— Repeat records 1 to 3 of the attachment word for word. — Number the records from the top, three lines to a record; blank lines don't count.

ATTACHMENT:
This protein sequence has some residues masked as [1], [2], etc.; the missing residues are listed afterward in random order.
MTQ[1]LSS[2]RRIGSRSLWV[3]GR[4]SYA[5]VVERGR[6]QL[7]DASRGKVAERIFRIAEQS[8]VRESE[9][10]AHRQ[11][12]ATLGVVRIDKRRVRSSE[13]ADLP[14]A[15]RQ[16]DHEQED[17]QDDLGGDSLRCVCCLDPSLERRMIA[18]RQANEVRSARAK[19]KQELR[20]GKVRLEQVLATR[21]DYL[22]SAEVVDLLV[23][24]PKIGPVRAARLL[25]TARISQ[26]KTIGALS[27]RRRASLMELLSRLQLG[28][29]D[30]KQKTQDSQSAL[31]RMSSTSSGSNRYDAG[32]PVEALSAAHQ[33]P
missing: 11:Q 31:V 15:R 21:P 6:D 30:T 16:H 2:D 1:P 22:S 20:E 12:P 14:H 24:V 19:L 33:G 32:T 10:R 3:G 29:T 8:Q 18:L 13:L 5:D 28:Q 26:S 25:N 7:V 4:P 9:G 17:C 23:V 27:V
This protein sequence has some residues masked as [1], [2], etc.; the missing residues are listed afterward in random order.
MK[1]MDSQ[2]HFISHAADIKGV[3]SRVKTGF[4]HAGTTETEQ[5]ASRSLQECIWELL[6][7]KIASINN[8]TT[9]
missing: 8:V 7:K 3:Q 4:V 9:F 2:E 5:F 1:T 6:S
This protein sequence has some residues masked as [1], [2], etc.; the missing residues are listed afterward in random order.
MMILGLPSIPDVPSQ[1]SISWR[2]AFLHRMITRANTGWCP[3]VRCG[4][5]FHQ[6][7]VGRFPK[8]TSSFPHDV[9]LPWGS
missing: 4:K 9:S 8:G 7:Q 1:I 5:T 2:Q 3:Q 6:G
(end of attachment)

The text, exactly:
This protein sequence has some residues masked as [1], [2], etc.; the missing residues are listed afterward in random order.
MTQ[1]LSS[2]RRIGSRSLWV[3]GR[4]SYA[5]VVERGR[6]QL[7]DASRGKVAERIFRIAEQS[8]VRESE[9][10]AHRQ[11][12]ATLGVVRIDKRRVRSSE[13]ADLP[14]A[15]RQ[16]DHEQED[17]QDDLGGDSLRCVCCLDPSLERRMIA[18]RQANEVRSARAK[19]KQELR[20]GKVRLEQVLATR[21]DYL[22]SAEVVDLLV[23][24]PKIGPVRAARLL[25]TARISQ[26]KTIGALS[27]RRRASLMELLSRLQLG[28][29]D[30]KQKTQDSQSAL[31]RMSSTSSGSNRYDAG[32]PVEALSAAHQ[33]P
missing: 11:Q 31:V 15:R 21:P 6:D 30:T 16:H 2:D 1:P 22:S 20:E 12:P 14:H 24:V 19:L 33:G 32:T 10:R 3:G 29:T 8:Q 18:L 13:L 5:D 28:Q 26:S 25:N 7:V 4:P 9:G 17:C 23:V 27:V
This protein sequence has some residues masked as [1], [2], etc.; the missing residues are listed afterward in random order.
MK[1]MDSQ[2]HFISHAADIKGV[3]SRVKTGF[4]HAGTTETEQ[5]ASRSLQECIWELL[6][7]KIASINN[8]TT[9]
missing: 8:V 7:K 3:Q 4:V 9:F 2:E 5:F 1:T 6:S
This protein sequence has some residues masked as [1], [2], etc.; the missing residues are listed afterward in random order.
MMILGLPSIPDVPSQ[1]SISWR[2]AFLHRMITRANTGWCP[3]VRCG[4][5]FHQ[6][7]VGRFPK[8]TSSFPHDV[9]LPWGS
missing: 4:K 9:S 8:G 7:Q 1:I 5:T 2:Q 3:Q 6:G